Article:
How can your business stand out and differentiate from competitors?
Brand differentiation is the process of showing the world how your business is different from the competition.
Differentiation in your branding builds credibility and generates customer loyalty – which, in turn, drives growth.
For differentiation to be effective, it must do the following:
- It must be relevant to clients and prospective clients. If the differentiator has no impact on clients and prospects, it will have no impact on your business.
- It must be rooted in truth. You can’t just say your business is different, it needs to be different.
- It must be verifiable. The differences you provide must be provable and achievable every time.
Let’s take a look at three effective ways you can differentiate your business from competitors.
1. Differentiate with a strong business name
Your business name is the cornerstone of your brand identity. Choosing the right name for your business can be one of the most crucial parts of building a strong brand.
To avoid any common naming mistakes, take the time you need to choose the perfect business name.
Random, generic, forgettable business names, such as those you get from an online business name generator will make it harder for your customers to fall in love with your unique company.
When selecting a brand name that can differentiate your business from others, consider the following:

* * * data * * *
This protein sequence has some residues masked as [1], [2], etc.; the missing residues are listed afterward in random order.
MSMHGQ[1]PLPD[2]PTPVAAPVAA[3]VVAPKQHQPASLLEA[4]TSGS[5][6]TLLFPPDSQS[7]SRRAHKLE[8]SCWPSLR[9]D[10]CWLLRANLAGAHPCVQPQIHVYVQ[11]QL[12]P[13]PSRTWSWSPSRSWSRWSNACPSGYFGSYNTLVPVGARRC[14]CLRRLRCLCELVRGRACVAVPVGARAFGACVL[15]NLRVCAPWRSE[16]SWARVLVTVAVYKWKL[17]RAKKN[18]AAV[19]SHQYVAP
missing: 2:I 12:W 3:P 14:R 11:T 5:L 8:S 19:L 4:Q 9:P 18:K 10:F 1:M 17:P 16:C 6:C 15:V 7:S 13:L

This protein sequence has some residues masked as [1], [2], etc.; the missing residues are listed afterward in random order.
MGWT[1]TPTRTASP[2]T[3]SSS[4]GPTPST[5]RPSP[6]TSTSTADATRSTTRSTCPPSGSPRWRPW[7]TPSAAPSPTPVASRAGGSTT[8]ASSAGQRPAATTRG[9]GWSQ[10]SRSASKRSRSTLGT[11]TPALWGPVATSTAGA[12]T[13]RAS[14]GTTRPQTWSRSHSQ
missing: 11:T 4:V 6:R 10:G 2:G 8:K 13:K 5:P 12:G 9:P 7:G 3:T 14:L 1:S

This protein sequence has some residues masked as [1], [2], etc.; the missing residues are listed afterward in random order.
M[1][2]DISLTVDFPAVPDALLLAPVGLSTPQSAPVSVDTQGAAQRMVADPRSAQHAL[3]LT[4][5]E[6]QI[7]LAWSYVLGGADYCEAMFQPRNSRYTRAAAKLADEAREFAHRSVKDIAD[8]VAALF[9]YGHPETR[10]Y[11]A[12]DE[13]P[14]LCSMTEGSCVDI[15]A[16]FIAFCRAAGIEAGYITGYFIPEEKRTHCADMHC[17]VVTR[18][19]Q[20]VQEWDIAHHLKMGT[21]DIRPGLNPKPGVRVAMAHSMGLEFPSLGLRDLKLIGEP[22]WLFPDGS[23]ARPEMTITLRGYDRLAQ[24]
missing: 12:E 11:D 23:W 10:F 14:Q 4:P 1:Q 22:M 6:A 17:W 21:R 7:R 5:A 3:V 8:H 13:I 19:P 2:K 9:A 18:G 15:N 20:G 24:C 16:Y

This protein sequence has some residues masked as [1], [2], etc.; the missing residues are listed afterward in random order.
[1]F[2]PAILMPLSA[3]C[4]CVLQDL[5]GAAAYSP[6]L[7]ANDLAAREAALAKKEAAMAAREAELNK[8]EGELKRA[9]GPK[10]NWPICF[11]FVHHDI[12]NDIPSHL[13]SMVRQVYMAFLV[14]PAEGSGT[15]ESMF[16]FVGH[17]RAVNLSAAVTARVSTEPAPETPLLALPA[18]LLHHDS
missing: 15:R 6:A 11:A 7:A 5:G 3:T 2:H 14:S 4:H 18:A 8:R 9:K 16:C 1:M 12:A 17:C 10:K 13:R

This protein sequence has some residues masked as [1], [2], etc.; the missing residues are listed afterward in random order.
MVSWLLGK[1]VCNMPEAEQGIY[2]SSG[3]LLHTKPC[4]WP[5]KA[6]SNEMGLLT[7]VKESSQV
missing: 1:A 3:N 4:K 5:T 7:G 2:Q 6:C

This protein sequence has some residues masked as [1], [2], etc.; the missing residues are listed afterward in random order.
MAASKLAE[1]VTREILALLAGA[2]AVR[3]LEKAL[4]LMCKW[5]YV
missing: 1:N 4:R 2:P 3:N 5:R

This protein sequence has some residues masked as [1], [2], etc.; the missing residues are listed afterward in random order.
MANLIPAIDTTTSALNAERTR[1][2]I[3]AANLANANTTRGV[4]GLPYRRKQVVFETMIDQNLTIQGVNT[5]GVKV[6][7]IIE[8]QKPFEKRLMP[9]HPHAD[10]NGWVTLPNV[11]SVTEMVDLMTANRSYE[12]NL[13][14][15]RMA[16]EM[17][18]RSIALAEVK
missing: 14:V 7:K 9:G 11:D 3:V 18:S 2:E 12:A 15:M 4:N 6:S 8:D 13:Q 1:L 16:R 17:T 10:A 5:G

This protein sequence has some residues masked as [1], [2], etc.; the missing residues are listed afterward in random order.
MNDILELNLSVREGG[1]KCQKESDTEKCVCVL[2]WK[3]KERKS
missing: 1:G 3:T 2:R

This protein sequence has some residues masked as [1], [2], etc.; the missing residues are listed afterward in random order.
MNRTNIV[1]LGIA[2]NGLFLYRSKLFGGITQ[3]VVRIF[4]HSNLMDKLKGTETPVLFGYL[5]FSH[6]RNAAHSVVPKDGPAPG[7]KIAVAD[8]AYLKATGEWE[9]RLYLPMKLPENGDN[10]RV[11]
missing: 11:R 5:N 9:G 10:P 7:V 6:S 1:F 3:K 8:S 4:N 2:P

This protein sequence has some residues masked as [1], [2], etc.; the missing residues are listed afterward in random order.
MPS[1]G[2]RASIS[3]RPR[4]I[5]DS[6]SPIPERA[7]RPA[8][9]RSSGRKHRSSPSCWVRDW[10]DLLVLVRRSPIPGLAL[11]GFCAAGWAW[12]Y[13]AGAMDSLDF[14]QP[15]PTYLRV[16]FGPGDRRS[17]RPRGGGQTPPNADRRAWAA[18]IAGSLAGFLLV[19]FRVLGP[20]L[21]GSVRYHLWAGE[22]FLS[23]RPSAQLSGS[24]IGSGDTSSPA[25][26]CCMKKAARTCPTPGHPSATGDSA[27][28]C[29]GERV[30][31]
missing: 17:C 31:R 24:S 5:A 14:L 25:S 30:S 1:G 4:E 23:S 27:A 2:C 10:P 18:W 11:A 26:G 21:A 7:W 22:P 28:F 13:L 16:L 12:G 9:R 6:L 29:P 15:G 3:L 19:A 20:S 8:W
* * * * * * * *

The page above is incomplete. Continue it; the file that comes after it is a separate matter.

- Who are you? Your company name should identify the who of your business, service, or product.
- Can the company name be shortened? Keep it short and sweet when possible.
- Is the company name memorable? If a client can’t remember your name, you’ve already missed the mark.
- Is the company name manageable? Consider ease in spelling, pronunciation, and abbreviation.
- Is the company name free from negative connotations and misrepresentations? When considering your company name, especially if your goal is to become a global brand, ensure that the name isn’t associated with any negative connotations across all borders.
Company spotlight: LUSH
The beauty industry is projected to be worth 758 billion dollars by 2025. It can be difficult to stand out in a market that size.
But LUSH is crushing it with brand differentiation.
LUSH’s brand champions premium-quality beauty products that are simple, fresh, and no-fuss.
And, the name “LUSH” meets all the parameters for a great business name – it’s short, memorable, evocative of their brand, easy to spell and pronounce.
And, that helps Lush to stand out in its very competitive market.
2. Differentiate with a compelling visual identity
A strong brand identity doesn’t just happen by chance.
To stand out from your competition, you must approach your brand identity design strategically.